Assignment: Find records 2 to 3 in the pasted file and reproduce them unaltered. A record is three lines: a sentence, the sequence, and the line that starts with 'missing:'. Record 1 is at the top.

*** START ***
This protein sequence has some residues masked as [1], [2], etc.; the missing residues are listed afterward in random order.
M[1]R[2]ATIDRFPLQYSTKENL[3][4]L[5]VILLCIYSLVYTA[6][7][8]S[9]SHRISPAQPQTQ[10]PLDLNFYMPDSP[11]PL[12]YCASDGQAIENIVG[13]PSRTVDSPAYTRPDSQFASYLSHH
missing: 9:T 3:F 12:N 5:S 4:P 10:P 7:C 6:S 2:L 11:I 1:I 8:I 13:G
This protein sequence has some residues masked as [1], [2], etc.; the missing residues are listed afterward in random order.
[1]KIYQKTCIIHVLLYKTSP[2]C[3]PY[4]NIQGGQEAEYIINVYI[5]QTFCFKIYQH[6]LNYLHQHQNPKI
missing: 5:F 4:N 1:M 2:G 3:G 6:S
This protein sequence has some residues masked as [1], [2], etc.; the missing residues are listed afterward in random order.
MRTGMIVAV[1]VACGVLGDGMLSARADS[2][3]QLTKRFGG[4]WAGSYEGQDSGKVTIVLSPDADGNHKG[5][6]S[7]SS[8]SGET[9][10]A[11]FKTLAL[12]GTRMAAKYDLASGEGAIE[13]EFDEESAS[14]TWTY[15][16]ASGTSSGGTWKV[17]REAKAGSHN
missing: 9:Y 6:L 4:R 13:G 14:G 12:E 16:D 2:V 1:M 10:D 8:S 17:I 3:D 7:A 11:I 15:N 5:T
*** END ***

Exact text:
This protein sequence has some residues masked as [1], [2], etc.; the missing residues are listed afterward in random order.
[1]KIYQKTCIIHVLLYKTSP[2]C[3]PY[4]NIQGGQEAEYIINVYI[5]QTFCFKIYQH[6]LNYLHQHQNPKI
missing: 5:F 4:N 1:M 2:G 3:G 6:S
This protein sequence has some residues masked as [1], [2], etc.; the missing residues are listed afterward in random order.
MRTGMIVAV[1]VACGVLGDGMLSARADS[2][3]QLTKRFGG[4]WAGSYEGQDSGKVTIVLSPDADGNHKG[5][6]S[7]SS[8]SGET[9][10]A[11]FKTLAL[12]GTRMAAKYDLASGEGAIE[13]EFDEESAS[14]TWTY[15][16]ASGTSSGGTWKV[17]REAKAGSHN
missing: 9:Y 6:L 4:R 13:G 14:G 12:E 16:D 2:V 1:M 10:D 8:S 17:I 3:D 7:A 11:I 15:N 5:T